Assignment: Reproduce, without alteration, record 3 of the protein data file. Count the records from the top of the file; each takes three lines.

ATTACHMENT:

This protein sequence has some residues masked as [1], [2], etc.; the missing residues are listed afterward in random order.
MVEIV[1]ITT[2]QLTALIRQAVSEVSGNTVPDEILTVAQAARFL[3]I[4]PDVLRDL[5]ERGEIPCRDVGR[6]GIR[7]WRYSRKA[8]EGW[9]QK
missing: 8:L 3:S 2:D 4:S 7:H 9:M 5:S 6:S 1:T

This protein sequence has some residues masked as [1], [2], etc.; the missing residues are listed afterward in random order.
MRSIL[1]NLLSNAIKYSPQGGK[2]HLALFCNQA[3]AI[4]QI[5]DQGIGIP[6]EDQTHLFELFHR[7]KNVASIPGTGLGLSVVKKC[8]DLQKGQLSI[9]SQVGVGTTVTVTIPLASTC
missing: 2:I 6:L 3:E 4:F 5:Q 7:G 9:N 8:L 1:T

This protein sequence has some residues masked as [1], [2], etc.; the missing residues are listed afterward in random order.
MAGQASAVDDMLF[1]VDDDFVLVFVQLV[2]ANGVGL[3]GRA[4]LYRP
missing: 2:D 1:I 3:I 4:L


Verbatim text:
This protein sequence has some residues masked as [1], [2], etc.; the missing residues are listed afterward in random order.
MAGQASAVDDMLF[1]VDDDFVLVFVQLV[2]ANGVGL[3]GRA[4]LYRP
missing: 2:D 1:I 3:I 4:L